“I’ll go be the best in the world somewhere else.” These emphatic words were probably the least incendiary yet most profound spoken by CM Punk during his infamous verbal pipebomb in summer 2011. The resonating explosion of his words was second only to the bigger bang when Punk’s controversial WWE Championship win and title absconding tore open a black hole in the WWE Universe. The Straight Edge Superstar beat John Cena and punked just about every WWE official. Still, for an individual whose only addiction is competition, the biggest “fix” was to re-sign with WWE.
With his speech still reverberating in the mind of every WWE fan and an intrigued audience that extended beyond the WWE Universe, CM Punk returned with one purpose: prove why he is the best. His second straight victory over Cena at SummerSlam established Punk as the Undisputed WWE Champion and dramatically fulfilled the revolution he started months earlier.
The Voice of the Voiceless was heard loud and clear. Punk became widely accepted as the best in the world.
Few Superstars have been deemed the Undisputed WWE Champion, including the likes of CM Punk. Chris Jericho was just the man who did it first.
After the WCW/ECW Invasion of 2001, the WCW and WWE Championships were unified to establish one grand champion. It was at Vengeance where Chris Jericho – perhaps the most unlikely candidate, considering the contenders – bested both “Stone Cold” Steve Austin and The Rock to capture the amalgamated prize of a lifetime. His victory over two veritable WWE legends catapulted Y2J to the tallest height yet, as he made history as the first man to hold the crown of Undisputed Champion.
THE BEST MAN
The first-ever Undisputed Champion succeeded in achieving greater glory in 2008 and 2009 with the World Heavyweight Championship and the Unified WWE Tag Team Championship with Big Show. By July 2009, Jericho had accrued yet another reign to his record number of Intercontinental Championships as well. Soon enough, Chris Jericho uttered a rather bold – yet difficult to deny – declaration that he was “the best in the world at what he does.”
Dressing the part of the distinguished, decorated competitor he asserted himself to be, Jericho took to finely tailored attire and a more deliberate approach to his ring practices. Best in the world? As Jericho notched victories over Rey Mysterio, Batista, Shawn Michaels and others, his self-ascribed moniker became part of the accepted vernacular in WWE. That is, until the Walls of Jericho came tumbling down and the man who referred to the WWE Universe as “sycophantic parasites” was booted out of sight by Randy Orton.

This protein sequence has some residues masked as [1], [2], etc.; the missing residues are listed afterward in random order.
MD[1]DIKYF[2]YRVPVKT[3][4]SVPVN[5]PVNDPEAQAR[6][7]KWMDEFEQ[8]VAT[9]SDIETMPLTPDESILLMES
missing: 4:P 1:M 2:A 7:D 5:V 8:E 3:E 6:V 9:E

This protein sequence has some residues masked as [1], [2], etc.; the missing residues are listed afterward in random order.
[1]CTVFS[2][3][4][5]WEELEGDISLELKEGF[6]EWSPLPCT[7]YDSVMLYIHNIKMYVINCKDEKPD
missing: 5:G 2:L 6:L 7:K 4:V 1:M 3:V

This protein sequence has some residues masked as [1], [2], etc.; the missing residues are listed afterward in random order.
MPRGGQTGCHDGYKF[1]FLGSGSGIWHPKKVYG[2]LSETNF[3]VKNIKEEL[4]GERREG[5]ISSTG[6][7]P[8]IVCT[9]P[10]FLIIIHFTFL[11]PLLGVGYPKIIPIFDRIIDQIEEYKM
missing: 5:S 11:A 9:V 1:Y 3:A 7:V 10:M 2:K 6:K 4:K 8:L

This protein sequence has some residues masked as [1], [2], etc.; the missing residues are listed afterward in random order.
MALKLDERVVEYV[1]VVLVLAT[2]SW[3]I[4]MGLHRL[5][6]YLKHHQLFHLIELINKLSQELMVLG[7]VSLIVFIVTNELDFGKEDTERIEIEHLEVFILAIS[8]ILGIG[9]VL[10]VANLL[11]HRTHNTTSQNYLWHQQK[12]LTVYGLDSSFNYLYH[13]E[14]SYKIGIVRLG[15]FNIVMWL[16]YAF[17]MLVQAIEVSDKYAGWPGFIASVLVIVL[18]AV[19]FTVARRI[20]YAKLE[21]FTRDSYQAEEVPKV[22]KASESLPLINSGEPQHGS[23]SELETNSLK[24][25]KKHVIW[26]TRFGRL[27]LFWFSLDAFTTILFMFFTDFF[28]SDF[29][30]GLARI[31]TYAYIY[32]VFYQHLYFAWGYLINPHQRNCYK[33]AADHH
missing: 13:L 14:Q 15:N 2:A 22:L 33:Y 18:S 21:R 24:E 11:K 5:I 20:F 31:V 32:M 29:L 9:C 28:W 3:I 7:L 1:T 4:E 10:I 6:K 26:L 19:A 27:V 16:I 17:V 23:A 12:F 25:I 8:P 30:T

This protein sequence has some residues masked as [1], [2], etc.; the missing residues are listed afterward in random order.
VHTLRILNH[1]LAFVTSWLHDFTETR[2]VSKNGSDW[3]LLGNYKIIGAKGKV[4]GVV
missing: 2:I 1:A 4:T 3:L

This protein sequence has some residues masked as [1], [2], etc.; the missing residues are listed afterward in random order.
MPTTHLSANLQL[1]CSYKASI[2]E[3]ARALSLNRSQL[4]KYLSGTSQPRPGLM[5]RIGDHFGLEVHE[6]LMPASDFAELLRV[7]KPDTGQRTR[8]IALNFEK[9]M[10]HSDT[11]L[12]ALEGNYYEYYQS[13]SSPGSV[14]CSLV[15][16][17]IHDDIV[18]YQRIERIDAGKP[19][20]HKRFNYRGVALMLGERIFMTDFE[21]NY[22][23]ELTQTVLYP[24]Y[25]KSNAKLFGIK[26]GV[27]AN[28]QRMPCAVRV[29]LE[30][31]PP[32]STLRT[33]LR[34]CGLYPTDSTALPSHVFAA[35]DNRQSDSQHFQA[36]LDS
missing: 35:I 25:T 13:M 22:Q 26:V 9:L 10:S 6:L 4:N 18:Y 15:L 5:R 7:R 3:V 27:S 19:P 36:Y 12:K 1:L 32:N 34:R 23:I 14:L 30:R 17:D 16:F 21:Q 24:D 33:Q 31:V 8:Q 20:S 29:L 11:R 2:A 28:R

Perhaps it was the “end of the world” for the presumed “best in the world.” For weeks, disturbing, oddly hued videos interrupted WWE programming with imagery of abnormal children and symbolic messaging about the world’s supposed end, which is still unexplained to this day.
On Jan. 2, 2012, the prophetic footage culminated in the reemergence of Chris Jericho, who never fully addressed the chilling montage-like precursors to his return after more than a year away from WWE. Upon further inspection and in light of the WWE Title clash at WrestleMania, perhaps the videos’ allusions pertain to the potential end of CM Punk’s time, on top of a world Punk reshaped by his own actions over the course of the past year.
Though in previous years Jericho’s use of viral videos and cryptic messaging suggested he was returning to “save us,” this time around it seemed the self-proclaimed “best in the world at what he does” had come back for no one but himself.
With Chris Jericho once again in WWE, sports-entertainment suddenly became overcrowded with Superstars claiming to be “the best in the world” – by just one too many. The snarky 140-character exchanges on Twitter between the two before Jericho’s reemergence were about to come to a head as both CM Punk and Jericho occupied the Monday Night Raw roster.
Their long paralleled paths crossed at WWE Elimination Chamber within the vile structure as The Straight Edge Champion’s coveted prize hang in the balance. A roundhouse kick to Jericho’s skull projected the first-ever Undisputed Champion from the Chamber, where Punk not only survived but also prevailed against the likes of several other formidable challengers. That night, the best man won among a party of six, but this would just be the beginning for CM Punk and Chris Jericho.
Destiny would not be defied. The match was simply meant to be. Less than 24 hours after his unsuccessful run-in with the WWE Champion within the Elimination Chamber, Chris Jericho managed to punch his ticket to WrestleMania against CM Punk by winning a 10-Man Battle Royal for No. 1 contendership.
The encounter WWE fans have wanted to see suddenly became reality as Y2J filled a coveted spot in a main event clash at The Show of Shows. Their remarkably comparable backgrounds, ring abilities, charismatic expositions, litany of accolades and experiences in the squared circle made this a dream match from the start. In the ensuing weeks, Jericho tainted their duel’s purity, targeting his otherwise unfazed opponent with personal attacks against Punk’s father, sister and mother, which have drawn out an ire never before seen in The Second City Savior.
Still, all the distractions that Jericho’s aimed to leverage do not change the match, the prize, the mantle at stake at WrestleMania XXVIII. This world is only big enough for one “best” and there could be no better stage to determine exactly who that is.
As the saying goes, may the best man win.